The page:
A Woman Leading America – If Not Now, When?

By Peter Daou and Tom Watson

On the eve of Hillary Clinton's official entry into the 2016 presidential race, we published the Dawn of The Hillary Man, making the case that #HillaryMen—fathers, sons, husbands and brothers dedicated to breaking the gender barrier in U.S. politics—will play an important role in the effort to elect Hillary as America's first woman president:

Just as there were Roosevelt Men and Kennedy Men, we believe there will be Hillary Men – men who answer history’s call to help elect a woman to the highest office.

Our premise is that Hillary's inclusive vision, unwavering commitment to public service, progressive policies and unparalleled experience make her one of the best (and best qualified) candidates ever to seek the presidency.

If Hillary cannot become the first woman in history to cross the presidential finish line, who can? If not now, when? When will we show our daughters that a woman can be president?

Viewing the 2016 election through an explicit gender lens, the ferocious attacks against Hillary are not just about her, but underscore the deeply ingrained resistance to any woman with a viable path to the White House. Does anyone believe that another female candidate could get within reach of the presidency without running headlong into the same double standard and institutional resistance confronting Hillary?

Spotlighting the gender aspect of the 2016 race does not mean we discount the centrality of issues and competing ideologies or the complex information processing that leads voters to choose a candidate. Nor is it our intention to make specific accusations of gender bias. We are simply acknowledging the political, social and cultural barriers that have resulted in a complete shut out in national U.S. politics, at 44-0. In nearly a quarter millennium, not a single woman has occupied our nation's highest office. As Katha Pollitt observes:

At this point in world history, it is embarrassing how backward the United States is. More than 70 women have been chosen to lead their nations, including in gender-conservative countries like Pakistan, Ireland, and the Philippines—and 22 nations have female leaders right now. What is the matter with us? Indeed, we score poorly on every measure of women in politics: not quite 20 percent in Congress (which places us 72nd internationally, between Kenya and Panama); 24 percent in state legislatures; only 17 mayors in the top 100 most populous cities; and only six governors out of 50.

We each have a role to play and a responsibility to correct this shameful imbalance. With #HillaryMen, our goal is to provide actionable campaign analysis in support of that cause. In the weeks since Hillary's announcement, we have published several pieces that reflect our mission as #HillaryMen.

Our Hillary Decoder sorts through various anti-Clinton narratives injected into the public discourse not just by partisan detractors but by the ostensibly neutral mainstream media:

These narratives and frames (“calculating,” “secretive,” “polarizing,” "will do anything to win," "defiant," etc.) paint Hillary Clinton’s actions in the most negative possible light. They are carefully crafted and patently false scripts, many of which were concocted in GOP oppo shops to demean and dehumanize her.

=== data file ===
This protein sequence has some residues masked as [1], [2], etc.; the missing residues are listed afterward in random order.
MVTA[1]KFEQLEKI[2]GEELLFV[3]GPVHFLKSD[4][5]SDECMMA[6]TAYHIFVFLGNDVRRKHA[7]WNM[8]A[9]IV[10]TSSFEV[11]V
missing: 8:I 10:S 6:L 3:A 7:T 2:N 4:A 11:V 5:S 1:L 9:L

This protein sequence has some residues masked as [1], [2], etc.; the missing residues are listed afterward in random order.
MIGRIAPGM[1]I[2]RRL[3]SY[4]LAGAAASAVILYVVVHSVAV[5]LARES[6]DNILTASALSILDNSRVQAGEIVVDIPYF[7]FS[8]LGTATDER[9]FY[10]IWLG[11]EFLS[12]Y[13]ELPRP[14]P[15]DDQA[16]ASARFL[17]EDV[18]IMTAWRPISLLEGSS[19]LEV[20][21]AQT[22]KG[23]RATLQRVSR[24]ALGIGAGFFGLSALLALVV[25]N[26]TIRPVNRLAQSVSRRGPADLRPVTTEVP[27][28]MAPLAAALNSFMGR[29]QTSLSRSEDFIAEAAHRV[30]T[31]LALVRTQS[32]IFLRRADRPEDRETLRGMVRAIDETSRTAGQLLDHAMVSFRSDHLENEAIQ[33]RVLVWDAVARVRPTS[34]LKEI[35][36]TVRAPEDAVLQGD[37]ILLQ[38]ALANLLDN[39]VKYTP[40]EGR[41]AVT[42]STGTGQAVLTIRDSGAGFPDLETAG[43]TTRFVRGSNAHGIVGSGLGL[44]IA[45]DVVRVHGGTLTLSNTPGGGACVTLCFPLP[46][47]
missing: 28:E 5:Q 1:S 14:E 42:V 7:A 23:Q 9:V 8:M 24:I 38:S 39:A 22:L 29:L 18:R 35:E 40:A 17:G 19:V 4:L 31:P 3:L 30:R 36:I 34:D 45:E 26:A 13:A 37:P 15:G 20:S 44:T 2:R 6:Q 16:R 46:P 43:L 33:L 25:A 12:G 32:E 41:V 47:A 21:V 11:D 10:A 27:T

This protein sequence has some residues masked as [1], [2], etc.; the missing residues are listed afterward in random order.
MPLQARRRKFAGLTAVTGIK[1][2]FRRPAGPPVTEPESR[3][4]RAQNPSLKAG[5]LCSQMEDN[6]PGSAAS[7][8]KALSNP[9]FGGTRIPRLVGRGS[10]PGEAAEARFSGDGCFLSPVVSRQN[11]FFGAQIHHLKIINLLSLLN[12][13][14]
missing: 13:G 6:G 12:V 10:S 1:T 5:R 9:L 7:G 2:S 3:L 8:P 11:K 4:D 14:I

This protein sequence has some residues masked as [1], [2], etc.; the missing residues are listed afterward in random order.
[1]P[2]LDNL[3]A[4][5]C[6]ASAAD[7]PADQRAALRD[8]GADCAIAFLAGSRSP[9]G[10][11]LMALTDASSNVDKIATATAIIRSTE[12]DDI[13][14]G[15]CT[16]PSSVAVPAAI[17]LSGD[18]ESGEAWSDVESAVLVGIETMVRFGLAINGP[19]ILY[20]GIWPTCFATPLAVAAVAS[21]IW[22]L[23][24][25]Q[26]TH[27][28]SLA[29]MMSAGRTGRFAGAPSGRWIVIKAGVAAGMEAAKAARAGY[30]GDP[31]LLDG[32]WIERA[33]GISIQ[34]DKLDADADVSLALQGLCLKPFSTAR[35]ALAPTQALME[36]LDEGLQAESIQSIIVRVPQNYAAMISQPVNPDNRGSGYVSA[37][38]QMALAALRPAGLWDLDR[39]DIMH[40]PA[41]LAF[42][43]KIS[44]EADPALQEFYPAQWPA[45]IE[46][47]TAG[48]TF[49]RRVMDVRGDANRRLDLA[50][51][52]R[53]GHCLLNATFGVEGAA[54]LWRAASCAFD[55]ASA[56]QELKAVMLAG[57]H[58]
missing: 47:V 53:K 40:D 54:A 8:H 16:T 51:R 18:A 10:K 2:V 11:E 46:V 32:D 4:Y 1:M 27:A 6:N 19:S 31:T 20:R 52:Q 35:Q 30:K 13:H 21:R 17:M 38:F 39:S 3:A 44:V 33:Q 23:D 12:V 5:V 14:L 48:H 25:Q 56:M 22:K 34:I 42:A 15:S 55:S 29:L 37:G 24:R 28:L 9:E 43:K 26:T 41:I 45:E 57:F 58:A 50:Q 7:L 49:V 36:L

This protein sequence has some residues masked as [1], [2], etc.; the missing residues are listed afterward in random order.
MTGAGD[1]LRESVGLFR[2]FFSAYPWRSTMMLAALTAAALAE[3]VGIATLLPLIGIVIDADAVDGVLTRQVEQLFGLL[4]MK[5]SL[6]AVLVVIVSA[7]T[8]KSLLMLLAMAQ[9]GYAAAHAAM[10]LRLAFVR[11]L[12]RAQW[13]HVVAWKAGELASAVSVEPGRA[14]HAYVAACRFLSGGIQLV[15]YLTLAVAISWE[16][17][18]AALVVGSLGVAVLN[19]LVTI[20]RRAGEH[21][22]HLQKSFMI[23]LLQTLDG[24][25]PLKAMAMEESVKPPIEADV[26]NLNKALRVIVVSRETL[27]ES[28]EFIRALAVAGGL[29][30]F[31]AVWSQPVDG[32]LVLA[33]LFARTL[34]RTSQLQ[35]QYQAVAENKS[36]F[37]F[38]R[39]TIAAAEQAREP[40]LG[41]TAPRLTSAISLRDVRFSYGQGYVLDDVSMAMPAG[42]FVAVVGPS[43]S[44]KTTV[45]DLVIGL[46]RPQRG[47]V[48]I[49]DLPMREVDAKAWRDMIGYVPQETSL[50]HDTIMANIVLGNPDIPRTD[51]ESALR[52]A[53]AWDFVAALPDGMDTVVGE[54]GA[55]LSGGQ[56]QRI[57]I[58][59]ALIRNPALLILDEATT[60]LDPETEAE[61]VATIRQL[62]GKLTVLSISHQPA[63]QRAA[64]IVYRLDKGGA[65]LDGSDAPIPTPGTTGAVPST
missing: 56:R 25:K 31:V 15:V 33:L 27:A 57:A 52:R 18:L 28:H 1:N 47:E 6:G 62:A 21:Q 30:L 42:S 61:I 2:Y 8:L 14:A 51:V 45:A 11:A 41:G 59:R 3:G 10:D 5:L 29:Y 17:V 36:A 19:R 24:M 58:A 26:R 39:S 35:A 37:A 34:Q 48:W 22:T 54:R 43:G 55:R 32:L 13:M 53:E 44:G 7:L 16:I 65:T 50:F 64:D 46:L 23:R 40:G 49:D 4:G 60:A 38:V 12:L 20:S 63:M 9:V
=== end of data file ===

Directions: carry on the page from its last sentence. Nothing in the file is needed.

We have analyzed the swiftboating of Hillary and the coordinated assault on the Clinton Foundation, drawing on Peter's experience in John Kerry's war room when "swiftboating" first entered the political lexicon:

The Kerry swiftboating involved planting seeds of doubt about his service. The media’s role was one of legitimation and magnification. Under the rubric of what they believed was justifiable news reporting, the major outlets gave the swiftboat attacks the legitimacy they lacked on Free Republic. Similarly, the full-scale barrage hitting the Clinton Foundation is the result of a complicated interplay among conservative opposition researchers, rightwing authors, Republican politicians and the mainstream media, with the latter acting, once again, as a legitimating force.

The Clinton Foundation and CGI have saved millions of lives. The Clintons are rightfully proud of the immense good they’ve done in the world through their foundation. Despite mountains of digital ink, not a shred of wrongdoing has been demonstrated on the part of the Clintons or their staff. As it was with John Kerry, this is all about the so-called “appearance of impropriety,” not any actual impropriety. It is a partisan political attack designed to hobble Hillary’s election prospects.

This is just the beginning. The incoming fire will only become more intense and more personal. There is no easy road to the White House. For a woman, that road is astronomically harder.

To dispense with one of the central arguments against a gender-focused approach to Hillary's candidacy, we are not contending that Hillary should be president just because she is a woman. We are motivated first by her experience and her vision of progress and inclusion. We believe she is the best candidate for president, announced or unannounced. Having long fought for the rights of the disenfranchised and battled to extend the American social contract, Hillary can lay claim to the mantle of Roosevelt, Truman, Kennedy and Johnson. She is also, in the words of a Chicago Tribune op-ed, "probably the best qualified presidential candidate ever."

We are equally motivated by our passion to combat the rampant sexism and misogyny plaguing our world, the pervasive oppression of women and girls that stains every corner of this planet. The statistics are staggering:

  • One out of every three women will be a victim of violence in her lifetime.
  • Every year, 60 million girls are sexually assaulted at or on their way to school.
  • Women and girls ages 15 to 44 are more likely to be maimed or killed by men than by malaria, cancer, war or traffic accidents combined.
  • In some parts of the world, a girl is more likely to be raped than to learn how to read.